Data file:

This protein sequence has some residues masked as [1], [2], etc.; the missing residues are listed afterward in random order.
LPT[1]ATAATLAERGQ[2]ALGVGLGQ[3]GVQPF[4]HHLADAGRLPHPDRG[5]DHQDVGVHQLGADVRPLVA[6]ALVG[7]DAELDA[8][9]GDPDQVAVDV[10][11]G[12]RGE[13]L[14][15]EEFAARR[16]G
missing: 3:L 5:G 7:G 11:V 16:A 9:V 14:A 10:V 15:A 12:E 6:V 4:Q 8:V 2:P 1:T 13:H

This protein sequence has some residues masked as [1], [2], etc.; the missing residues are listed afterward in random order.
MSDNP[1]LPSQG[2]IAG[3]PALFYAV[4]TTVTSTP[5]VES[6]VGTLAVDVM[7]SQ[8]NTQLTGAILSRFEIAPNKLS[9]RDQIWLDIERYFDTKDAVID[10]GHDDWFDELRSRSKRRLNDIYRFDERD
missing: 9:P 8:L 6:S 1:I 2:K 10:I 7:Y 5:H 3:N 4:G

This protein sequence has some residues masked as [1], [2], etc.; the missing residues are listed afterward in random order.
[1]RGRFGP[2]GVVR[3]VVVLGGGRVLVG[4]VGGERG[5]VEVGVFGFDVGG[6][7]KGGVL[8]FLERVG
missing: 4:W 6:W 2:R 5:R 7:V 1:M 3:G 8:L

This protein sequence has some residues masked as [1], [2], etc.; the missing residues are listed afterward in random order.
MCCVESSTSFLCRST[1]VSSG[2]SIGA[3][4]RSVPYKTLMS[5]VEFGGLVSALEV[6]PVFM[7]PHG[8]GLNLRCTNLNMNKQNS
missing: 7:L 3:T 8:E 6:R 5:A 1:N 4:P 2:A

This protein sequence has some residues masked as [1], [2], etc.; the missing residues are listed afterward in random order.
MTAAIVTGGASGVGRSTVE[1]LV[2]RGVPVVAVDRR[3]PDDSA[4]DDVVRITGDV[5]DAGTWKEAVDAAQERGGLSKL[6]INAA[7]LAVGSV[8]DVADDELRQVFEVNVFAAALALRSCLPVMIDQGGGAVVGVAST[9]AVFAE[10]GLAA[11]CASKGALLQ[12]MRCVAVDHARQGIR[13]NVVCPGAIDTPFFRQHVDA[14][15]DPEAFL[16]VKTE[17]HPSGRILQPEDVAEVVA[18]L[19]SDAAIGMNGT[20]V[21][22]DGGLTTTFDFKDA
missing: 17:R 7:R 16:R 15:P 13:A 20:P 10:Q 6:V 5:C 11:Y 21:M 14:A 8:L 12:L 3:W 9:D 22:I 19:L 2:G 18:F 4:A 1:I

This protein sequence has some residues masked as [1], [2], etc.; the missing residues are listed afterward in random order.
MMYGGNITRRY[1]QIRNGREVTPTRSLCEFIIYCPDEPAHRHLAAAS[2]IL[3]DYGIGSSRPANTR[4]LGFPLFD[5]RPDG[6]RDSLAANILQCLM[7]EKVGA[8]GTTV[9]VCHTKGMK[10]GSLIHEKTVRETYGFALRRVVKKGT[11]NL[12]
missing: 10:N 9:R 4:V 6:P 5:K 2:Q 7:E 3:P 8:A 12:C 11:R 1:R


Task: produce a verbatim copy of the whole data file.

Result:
This protein sequence has some residues masked as [1], [2], etc.; the missing residues are listed afterward in random order.
LPT[1]ATAATLAERGQ[2]ALGVGLGQ[3]GVQPF[4]HHLADAGRLPHPDRG[5]DHQDVGVHQLGADVRPLVA[6]ALVG[7]DAELDA[8][9]GDPDQVAVDV[10][11]G[12]RGE[13]L[14][15]EEFAARR[16]G
missing: 3:L 5:G 7:G 11:V 16:A 9:V 14:A 10:V 15:A 12:E 6:V 4:Q 8:V 2:P 1:T 13:H

This protein sequence has some residues masked as [1], [2], etc.; the missing residues are listed afterward in random order.
MSDNP[1]LPSQG[2]IAG[3]PALFYAV[4]TTVTSTP[5]VES[6]VGTLAVDVM[7]SQ[8]NTQLTGAILSRFEIAPNKLS[9]RDQIWLDIERYFDTKDAVID[10]GHDDWFDELRSRSKRRLNDIYRFDERD
missing: 9:P 8:L 6:S 1:I 2:K 10:I 7:Y 5:H 3:N 4:G

This protein sequence has some residues masked as [1], [2], etc.; the missing residues are listed afterward in random order.
[1]RGRFGP[2]GVVR[3]VVVLGGGRVLVG[4]VGGERG[5]VEVGVFGFDVGG[6][7]KGGVL[8]FLERVG
missing: 4:W 6:W 2:R 5:R 7:V 1:M 3:G 8:L

This protein sequence has some residues masked as [1], [2], etc.; the missing residues are listed afterward in random order.
MCCVESSTSFLCRST[1]VSSG[2]SIGA[3][4]RSVPYKTLMS[5]VEFGGLVSALEV[6]PVFM[7]PHG[8]GLNLRCTNLNMNKQNS
missing: 7:L 3:T 8:E 6:R 5:A 1:N 4:P 2:A

This protein sequence has some residues masked as [1], [2], etc.; the missing residues are listed afterward in random order.
MTAAIVTGGASGVGRSTVE[1]LV[2]RGVPVVAVDRR[3]PDDSA[4]DDVVRITGDV[5]DAGTWKEAVDAAQERGGLSKL[6]INAA[7]LAVGSV[8]DVADDELRQVFEVNVFAAALALRSCLPVMIDQGGGAVVGVAST[9]AVFAE[10]GLAA[11]CASKGALLQ[12]MRCVAVDHARQGIR[13]NVVCPGAIDTPFFRQHVDA[14][15]DPEAFL[16]VKTE[17]HPSGRILQPEDVAEVVA[18]L[19]SDAAIGMNGT[20]V[21][22]DGGLTTTFDFKDA
missing: 17:R 7:R 16:R 15:P 13:A 20:P 10:Q 6:V 5:C 11:Y 21:M 14:A 8:L 12:L 3:W 9:D 22:I 19:L 2:G 18:F 4:A 1:I

This protein sequence has some residues masked as [1], [2], etc.; the missing residues are listed afterward in random order.
MMYGGNITRRY[1]QIRNGREVTPTRSLCEFIIYCPDEPAHRHLAAAS[2]IL[3]DYGIGSSRPANTR[4]LGFPLFD[5]RPDG[6]RDSLAANILQCLM[7]EKVGA[8]GTTV[9]VCHTKGMK[10]GSLIHEKTVRETYGFALRRVVKKGT[11]NL[12]
missing: 10:N 9:R 4:V 6:P 5:K 2:Q 7:E 3:P 8:A 12:C 11:R 1:R